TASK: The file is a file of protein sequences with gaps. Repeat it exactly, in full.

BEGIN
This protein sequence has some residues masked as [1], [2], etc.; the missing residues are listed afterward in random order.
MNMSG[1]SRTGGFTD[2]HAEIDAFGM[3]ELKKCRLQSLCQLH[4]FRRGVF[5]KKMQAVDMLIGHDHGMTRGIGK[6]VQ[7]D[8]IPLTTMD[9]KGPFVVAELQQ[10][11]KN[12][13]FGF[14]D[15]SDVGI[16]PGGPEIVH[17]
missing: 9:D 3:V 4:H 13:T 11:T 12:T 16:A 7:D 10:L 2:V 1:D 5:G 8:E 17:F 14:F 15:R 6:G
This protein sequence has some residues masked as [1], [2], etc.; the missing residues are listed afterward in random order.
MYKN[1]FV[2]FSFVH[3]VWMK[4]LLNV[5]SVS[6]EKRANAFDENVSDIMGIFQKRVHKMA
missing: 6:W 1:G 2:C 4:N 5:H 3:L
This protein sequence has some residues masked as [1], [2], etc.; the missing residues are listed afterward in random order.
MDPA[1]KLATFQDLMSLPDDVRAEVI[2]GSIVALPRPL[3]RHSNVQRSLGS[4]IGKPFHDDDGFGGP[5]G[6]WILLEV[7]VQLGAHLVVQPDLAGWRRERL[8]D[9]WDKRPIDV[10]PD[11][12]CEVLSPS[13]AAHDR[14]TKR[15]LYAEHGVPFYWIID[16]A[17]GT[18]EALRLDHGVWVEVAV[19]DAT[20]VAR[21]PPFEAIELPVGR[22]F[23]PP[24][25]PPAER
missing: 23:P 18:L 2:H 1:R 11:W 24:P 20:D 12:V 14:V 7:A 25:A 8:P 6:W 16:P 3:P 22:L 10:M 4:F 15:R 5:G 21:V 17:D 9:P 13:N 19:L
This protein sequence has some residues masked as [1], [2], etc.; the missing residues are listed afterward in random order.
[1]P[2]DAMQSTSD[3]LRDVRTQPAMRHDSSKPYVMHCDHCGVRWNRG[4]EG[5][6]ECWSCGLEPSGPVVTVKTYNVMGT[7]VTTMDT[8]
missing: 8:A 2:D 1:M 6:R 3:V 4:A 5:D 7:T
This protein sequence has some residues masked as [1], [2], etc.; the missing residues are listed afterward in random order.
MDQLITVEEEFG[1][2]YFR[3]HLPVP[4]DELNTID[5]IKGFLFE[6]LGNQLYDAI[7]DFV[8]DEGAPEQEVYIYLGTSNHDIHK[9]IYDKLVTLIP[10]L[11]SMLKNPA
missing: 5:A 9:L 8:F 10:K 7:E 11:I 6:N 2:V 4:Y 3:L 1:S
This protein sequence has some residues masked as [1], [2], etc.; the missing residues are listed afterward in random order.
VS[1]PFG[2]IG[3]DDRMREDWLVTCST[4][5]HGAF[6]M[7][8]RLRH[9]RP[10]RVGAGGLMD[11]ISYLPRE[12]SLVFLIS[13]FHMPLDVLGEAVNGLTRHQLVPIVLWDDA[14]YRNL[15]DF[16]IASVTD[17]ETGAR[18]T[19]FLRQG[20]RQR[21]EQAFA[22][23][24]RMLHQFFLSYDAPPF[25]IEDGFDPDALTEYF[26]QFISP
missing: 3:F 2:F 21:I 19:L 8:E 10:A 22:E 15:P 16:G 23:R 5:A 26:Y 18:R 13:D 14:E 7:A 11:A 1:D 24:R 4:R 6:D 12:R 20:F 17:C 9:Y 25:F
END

This protein sequence has some residues masked as [1], [2], etc.; the missing residues are listed afterward in random order.
MNMSG[1]SRTGGFTD[2]HAEIDAFGM[3]ELKKCRLQSLCQLH[4]FRRGVF[5]KKMQAVDMLIGHDHGMTRGIGK[6]VQ[7]D[8]IPLTTMD[9]KGPFVVAELQQ[10][11]KN[12][13]FGF[14]D[15]SDVGI[16]PGGPEIVH[17]
missing: 9:D 3:V 4:H 13:T 11:T 12:T 16:A 7:D 10:L 2:V 1:D 5:G 8:E 17:F 14:F 15:R 6:G
This protein sequence has some residues masked as [1], [2], etc.; the missing residues are listed afterward in random order.
MYKN[1]FV[2]FSFVH[3]VWMK[4]LLNV[5]SVS[6]EKRANAFDENVSDIMGIFQKRVHKMA
missing: 6:W 1:G 2:C 4:N 5:H 3:L
This protein sequence has some residues masked as [1], [2], etc.; the missing residues are listed afterward in random order.
MDPA[1]KLATFQDLMSLPDDVRAEVI[2]GSIVALPRPL[3]RHSNVQRSLGS[4]IGKPFHDDDGFGGP[5]G[6]WILLEV[7]VQLGAHLVVQPDLAGWRRERL[8]D[9]WDKRPIDV[10]PD[11][12]CEVLSPS[13]AAHDR[14]TKR[15]LYAEHGVPFYWIID[16]A[17]GT[18]EALRLDHGVWVEVAV[19]DAT[20]VAR[21]PPFEAIELPVGR[22]F[23]PP[24][25]PPAER
missing: 23:P 18:L 2:H 1:R 11:W 24:P 20:D 12:V 14:V 7:A 25:A 8:P 6:W 16:P 3:P 22:L 10:M 4:F 15:R 5:G 21:V 17:D 9:P 13:N 19:L
This protein sequence has some residues masked as [1], [2], etc.; the missing residues are listed afterward in random order.
[1]P[2]DAMQSTSD[3]LRDVRTQPAMRHDSSKPYVMHCDHCGVRWNRG[4]EG[5][6]ECWSCGLEPSGPVVTVKTYNVMGT[7]VTTMDT[8]
missing: 8:A 2:D 1:M 6:R 3:V 4:A 5:D 7:T
This protein sequence has some residues masked as [1], [2], etc.; the missing residues are listed afterward in random order.
MDQLITVEEEFG[1][2]YFR[3]HLPVP[4]DELNTID[5]IKGFLFE[6]LGNQLYDAI[7]DFV[8]DEGAPEQEVYIYLGTSNHDIHK[9]IYDKLVTLIP[10]L[11]SMLKNPA
missing: 5:A 9:L 8:F 10:K 7:E 11:I 6:N 2:V 4:Y 3:L 1:S
This protein sequence has some residues masked as [1], [2], etc.; the missing residues are listed afterward in random order.
VS[1]PFG[2]IG[3]DDRMREDWLVTCST[4][5]HGAF[6]M[7][8]RLRH[9]RP[10]RVGAGGLMD[11]ISYLPRE[12]SLVFLIS[13]FHMPLDVLGEAVNGLTRHQLVPIVLWDDA[14]YRNL[15]DF[16]IASVTD[17]ETGAR[18]T[19]FLRQG[20]RQR[21]EQAFA[22][23][24]RMLHQFFLSYDAPPF[25]IEDGFDPDALTEYF[26]QFISP
missing: 3:F 2:F 21:I 19:L 8:E 10:A 22:E 15:P 16:G 23:R 5:A 26:Y 18:R 13:D 14:E 7:A 11:A 1:D 24:R 4:R 6:D 12:R 20:F 17:C 9:Y 25:F